A Re-evaluation Of The History Of The Best Alternative Music Album Grammy

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When the Recording Academy launched the Best Alternative Music Performance Grammys category in 1991, it was a case of perfect timing. Not only was Nevermind on deck to detonate existing rock trends — and drag underground sounds into the mainstream — but the vast and varied college rock system (and its descendent, “modern rock”) were on the precipice of a breakthrough. Billboard had launched its modern rock singles chart in late 1988, in response to the genre’s burgeoning popularity, and bands such as R.E.M., Depeche Mode, and The Cure had been drawing increasingly larger crowds in the US as the ’80s progressed.

The first alternative Grammy nomination class was suitably, well, alternative: Kate Bush, Laurie Anderson, World Party, The Replacements, and eventual winner Sinead O’Connor. In the ensuing years, however, the category — which eventually settled into the name “Best Alternative Music Album” — has reinforced music’s patriarchal hegemony. More than that, it’s clear that both the #GrammySoWhite and #GrammySoMale hashtags apply: White men — whether as solo artists or part of a band — have overwhelmingly dominated the win column. Only Alabama Shakes vocalist Brittany Howard, who is biracial, and Gnarls Barkley co-collaborator CeeLo Green break this trend.

On the gender parity front, only two female solo artists, St. Vincent and O’Connor, have ever won the category. Count award-winning women from bands, and that list includes only Howard and The White Stripes’ Meg White. The losing landscape is just as dismal from a diversity perspective: Although women have received nods over the years, the number of non-white musicians simply even nominated is close to nil.

It’s not necessarily surprising to see the mainstream-leaning Grammys fumble coverage of non-mainstream music. However, it’s disappointing and unacceptable to see how little has been done over time to make the category more inclusive. The idea of “alternative” might be fuzzy today, but the descriptor sprang up originally as a catch-all genre to provide a real substitute to narrow-minded musical views and genres. Taken as-is, the category simply reinforced mainstream biases in the alternative realm.

In the spirit of trying to give a more complete (and varied) view of modern rock’s last three decades, we looked at the Best Alternative Music Album winners since 1991, and determined whether the Recording Academy chose right — or whether another artist deserved to win.

Year: 1991
Nominees: Laurie Anderson, Strange Angels; Kate Bush, The Sensual World; The Replacements, All Shook Down; World Party, Goodbye Jumbo; Sinéad O’Connor, I Do Not Want What I Haven’t Got
Winner: Sinéad O’Connor
Who Should’ve Won: Sinéad O’Connor
Why? I Do Not Want What I Haven’t Got is O’Connor’s masterpiece, and not just because of her emotionally wrenching cover of “Nothing Compares 2 U” and the raucous, rocked-out vulnerability of “The Emperor’s New Clothes.” A trip-hop take on the traditional song “I Am Stretched On Your Grave” and a somber “Last Day Of Our Acquaintance” reveal O’Connor’s evocative range.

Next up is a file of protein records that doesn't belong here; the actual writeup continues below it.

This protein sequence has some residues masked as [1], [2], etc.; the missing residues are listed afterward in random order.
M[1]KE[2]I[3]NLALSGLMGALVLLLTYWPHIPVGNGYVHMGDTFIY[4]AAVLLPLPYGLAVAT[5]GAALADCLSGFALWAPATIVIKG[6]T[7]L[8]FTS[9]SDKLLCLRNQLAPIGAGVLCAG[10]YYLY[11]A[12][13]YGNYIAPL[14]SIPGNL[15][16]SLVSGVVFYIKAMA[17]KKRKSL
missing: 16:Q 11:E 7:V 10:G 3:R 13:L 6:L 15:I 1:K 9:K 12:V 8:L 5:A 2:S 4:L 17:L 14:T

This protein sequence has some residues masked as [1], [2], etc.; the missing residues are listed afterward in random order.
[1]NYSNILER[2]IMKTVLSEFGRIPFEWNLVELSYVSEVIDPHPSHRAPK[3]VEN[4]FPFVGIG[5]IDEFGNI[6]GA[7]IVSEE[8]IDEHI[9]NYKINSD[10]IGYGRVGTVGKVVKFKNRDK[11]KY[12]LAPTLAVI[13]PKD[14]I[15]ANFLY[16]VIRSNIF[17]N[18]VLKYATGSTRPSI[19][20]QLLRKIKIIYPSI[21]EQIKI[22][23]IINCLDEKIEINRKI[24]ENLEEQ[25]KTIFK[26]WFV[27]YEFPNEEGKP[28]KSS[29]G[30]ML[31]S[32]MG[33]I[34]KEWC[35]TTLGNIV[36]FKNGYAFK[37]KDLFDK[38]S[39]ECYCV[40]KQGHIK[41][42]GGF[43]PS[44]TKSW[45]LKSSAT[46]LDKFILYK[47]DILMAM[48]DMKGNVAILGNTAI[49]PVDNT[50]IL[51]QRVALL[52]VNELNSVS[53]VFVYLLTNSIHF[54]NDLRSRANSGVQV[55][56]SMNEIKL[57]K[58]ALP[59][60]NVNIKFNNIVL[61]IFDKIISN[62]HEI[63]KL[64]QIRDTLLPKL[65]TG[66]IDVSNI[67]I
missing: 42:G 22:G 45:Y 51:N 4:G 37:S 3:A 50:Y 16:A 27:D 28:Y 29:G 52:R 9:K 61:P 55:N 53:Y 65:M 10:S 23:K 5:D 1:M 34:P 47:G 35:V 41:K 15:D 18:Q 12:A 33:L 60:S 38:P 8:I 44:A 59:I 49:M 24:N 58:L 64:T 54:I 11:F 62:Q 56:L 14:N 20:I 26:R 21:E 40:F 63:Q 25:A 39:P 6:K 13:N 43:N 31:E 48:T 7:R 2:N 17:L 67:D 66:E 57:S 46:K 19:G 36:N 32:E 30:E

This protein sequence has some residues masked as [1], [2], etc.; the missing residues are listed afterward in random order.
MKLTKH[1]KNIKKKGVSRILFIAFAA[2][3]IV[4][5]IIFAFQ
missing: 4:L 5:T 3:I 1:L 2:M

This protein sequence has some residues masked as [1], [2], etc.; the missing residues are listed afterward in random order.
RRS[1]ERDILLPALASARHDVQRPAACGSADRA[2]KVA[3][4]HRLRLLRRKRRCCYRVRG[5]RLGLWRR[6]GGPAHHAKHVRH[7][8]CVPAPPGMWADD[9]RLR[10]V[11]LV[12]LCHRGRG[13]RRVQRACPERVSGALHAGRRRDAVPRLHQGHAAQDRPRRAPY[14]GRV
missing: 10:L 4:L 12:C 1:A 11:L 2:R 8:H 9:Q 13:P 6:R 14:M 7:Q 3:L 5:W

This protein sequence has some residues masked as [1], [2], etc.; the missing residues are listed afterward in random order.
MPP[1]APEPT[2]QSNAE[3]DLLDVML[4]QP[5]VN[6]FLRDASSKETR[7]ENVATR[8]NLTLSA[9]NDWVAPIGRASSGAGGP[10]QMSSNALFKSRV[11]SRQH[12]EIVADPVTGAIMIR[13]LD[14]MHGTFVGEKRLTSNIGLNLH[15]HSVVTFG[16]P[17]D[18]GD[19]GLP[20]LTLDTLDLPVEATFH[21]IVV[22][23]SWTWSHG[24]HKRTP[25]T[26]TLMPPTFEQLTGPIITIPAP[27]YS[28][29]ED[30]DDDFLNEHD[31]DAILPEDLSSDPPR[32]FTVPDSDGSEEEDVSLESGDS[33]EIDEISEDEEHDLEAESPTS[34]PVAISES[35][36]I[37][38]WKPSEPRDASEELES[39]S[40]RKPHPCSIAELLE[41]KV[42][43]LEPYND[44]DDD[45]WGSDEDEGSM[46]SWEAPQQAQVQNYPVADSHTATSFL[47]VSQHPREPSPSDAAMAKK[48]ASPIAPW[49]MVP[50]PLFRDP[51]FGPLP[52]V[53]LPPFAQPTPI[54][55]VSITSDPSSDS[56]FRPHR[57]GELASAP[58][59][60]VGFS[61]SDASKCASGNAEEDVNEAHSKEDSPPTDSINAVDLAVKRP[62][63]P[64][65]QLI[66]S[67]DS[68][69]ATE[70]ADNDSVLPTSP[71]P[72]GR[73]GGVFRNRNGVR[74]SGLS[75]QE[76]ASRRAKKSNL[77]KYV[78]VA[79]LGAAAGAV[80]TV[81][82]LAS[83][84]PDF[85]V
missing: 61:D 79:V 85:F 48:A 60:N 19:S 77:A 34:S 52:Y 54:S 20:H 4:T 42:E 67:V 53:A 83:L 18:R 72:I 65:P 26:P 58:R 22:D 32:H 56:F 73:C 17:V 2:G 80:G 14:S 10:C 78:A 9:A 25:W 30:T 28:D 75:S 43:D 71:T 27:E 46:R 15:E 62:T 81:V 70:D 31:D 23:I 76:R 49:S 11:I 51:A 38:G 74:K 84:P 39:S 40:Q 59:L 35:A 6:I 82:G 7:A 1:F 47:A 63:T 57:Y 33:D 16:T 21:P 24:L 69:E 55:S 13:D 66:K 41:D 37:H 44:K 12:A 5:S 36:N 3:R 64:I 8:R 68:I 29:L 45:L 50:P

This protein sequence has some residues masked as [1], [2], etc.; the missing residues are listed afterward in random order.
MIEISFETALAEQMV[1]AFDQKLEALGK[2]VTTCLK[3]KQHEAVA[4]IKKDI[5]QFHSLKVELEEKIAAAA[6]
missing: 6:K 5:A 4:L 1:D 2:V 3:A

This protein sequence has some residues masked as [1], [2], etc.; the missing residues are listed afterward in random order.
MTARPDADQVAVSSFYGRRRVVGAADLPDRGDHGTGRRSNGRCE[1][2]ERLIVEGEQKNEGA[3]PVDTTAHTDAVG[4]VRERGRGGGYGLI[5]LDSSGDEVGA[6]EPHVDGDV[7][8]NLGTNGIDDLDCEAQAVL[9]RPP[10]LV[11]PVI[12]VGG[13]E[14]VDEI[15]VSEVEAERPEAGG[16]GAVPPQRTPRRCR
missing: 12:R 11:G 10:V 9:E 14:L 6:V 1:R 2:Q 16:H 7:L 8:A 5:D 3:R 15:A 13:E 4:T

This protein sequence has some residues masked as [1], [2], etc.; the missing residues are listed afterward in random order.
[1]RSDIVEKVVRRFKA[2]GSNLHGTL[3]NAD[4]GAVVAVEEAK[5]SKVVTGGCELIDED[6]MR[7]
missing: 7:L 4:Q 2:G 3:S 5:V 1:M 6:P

Year: 1992
Nominees: Elvis Costello, Mighty Like A Rose; Jesus Jones, Doubt; Nirvana, Nevermind; R.E.M., Out Of Time; Richard Thompson, Rumor And Sigh
Winner: R.E.M.
Who Should’ve Won: R.E.M.
Why? With its orchestral embellishments and unique instrumentation — pop songs with a mandolin, anyone? — Out Of Time is one of R.E.M.’s creative high water marks. The album’s closest competition in this category is Nevermind — which was finally setting the charts ablaze at the time of the 1992 Grammys, but perhaps not quite established enough (yet) to be seen as a landmark album.

Year: 1993
Nominees: The B-52s, Good Stuff; The Cure, Wish; Morrissey, Your Arsenal; Tom Waits, Bone Machine; XTC, Nonsuch
Winner: Tom Waits
Who Should’ve Won: Morrissey
Why? Produced by glam icon Mick Ronson, Your Arsenal was Morrissey’s most focused solo album to date, between its compact songwriting, exuberant pop hooks, and abundance of glittery guitar crunch. Best of all, the sonic self-indulgence that sinks many of his other solo albums is kept (mostly) at bay.

Year: 1994
Nominees: Belly, Star; Nirvana, In Utero; R.E.M., Automatic For The People; Smashing Pumpkins, Siamese Dream; U2, Zooropa
Winner: U2
Who Should’ve Won: Smashing Pumpkins
Why? Zooropa remains one of U2’s most esoteric albums, a delightfully strange detour through day-glo electronics and lush, somber balladry. However, Smashing Pumpkins’ second album, Siamese Dream, was an alt-rock revelation. In fact, its singed, dynamic combinations of tranquility and noise — and seamless mix of shoegaze and psychedelic textures — has had an enormous impact on modern music. In fact, Zooropa winning this category feels like the Grammys throwing U2 a bone because Achtung Baby didn’t win Album of the Year in 1992.

Year: 1995
Nominees: Tori Amos, Under The Pink; Crash Test Dummies, God Shuffled His Feet; Green Day, Dookie; Sarah McLachlan, Fumbling Towards Ecstasy; Nine Inch Nails, The Downward Spiral
Winner: Green Day
Who Should’ve Won: Green Day
Why? Pop-punk is such an ingrained part of today’s pop culture, it’s easy to forget now how revolutionary Dookie sounded when it crash-landed onto radio and MTV in the mid-’90s. The album is a study in contradictions — bratty but self-aware; slick but rough-hewn — and full of energetic ennui. In other words, Dookie is the sound of bored adolescent energy looking for an outlet.

Year: 1996